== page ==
In a liquid cooled engine, the thermostat is a valve installed between the water pump and the radiator. It controls when the radiator starts to cool the engine. It’s job is to help the engine reach operating temperature quickly.
How does it work?
A cylinder in the thermostat is filled with a special wax. A rod is set in the wax and attached to the valve.
- As the wax heats up, it melts and expands.
- This forces the rod to move and open the valve.
- As the wax cools, it contracts.
- Spring pressure moves the rod back and closes the valve.
When the engine is cool, the thermostat is closed. It blocks flow to the radiator so coolant only circulates through the engine.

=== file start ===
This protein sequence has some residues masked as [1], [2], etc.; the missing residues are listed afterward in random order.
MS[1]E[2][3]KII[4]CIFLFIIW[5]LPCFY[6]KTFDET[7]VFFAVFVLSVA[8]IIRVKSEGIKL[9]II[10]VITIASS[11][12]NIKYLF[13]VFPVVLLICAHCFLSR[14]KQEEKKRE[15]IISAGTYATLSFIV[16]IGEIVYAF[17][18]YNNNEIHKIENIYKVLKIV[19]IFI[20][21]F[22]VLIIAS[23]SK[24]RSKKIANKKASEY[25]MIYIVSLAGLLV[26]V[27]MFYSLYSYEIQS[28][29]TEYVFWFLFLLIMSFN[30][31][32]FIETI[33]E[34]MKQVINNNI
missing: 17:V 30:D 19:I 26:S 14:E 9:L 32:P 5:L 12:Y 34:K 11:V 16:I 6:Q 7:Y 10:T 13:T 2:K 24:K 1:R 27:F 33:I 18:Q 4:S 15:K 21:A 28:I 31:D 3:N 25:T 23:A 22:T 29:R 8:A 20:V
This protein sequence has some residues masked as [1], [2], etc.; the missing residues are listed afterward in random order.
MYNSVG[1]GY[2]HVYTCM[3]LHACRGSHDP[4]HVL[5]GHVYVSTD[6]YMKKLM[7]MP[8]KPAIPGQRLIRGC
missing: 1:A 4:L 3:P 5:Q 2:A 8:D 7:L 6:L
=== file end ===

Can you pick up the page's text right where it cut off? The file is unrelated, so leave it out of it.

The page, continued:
When the coolant reaches the melting point of the wax, the thermostat starts to open. This is known as the “opening temperature” of the thermostat.
This process continues as the engine is running. The thermostat opens and closes, based on the temperature of the coolant.
How does it affect performance?
It’s a common belief that the thermostat controls the operating temperature of the engine. This is only partly true. The thermostat sets the bottom of the operating range. The top of the operating range depends on the combined cooling capacity of the radiator and fan(s).
Engines are designed to run most efficiently within a certain temperature range. Usually, this is somewhere between 180-200 degrees. The thermostat really prevents “over-cooling.” This means the engine warms up faster and stays warm.
Most engine wear occurs when it’s cold. Without a thermostat, it would take a long time for the engine to reach operating temperature. This would cause excessive wear to bearings and other moving parts.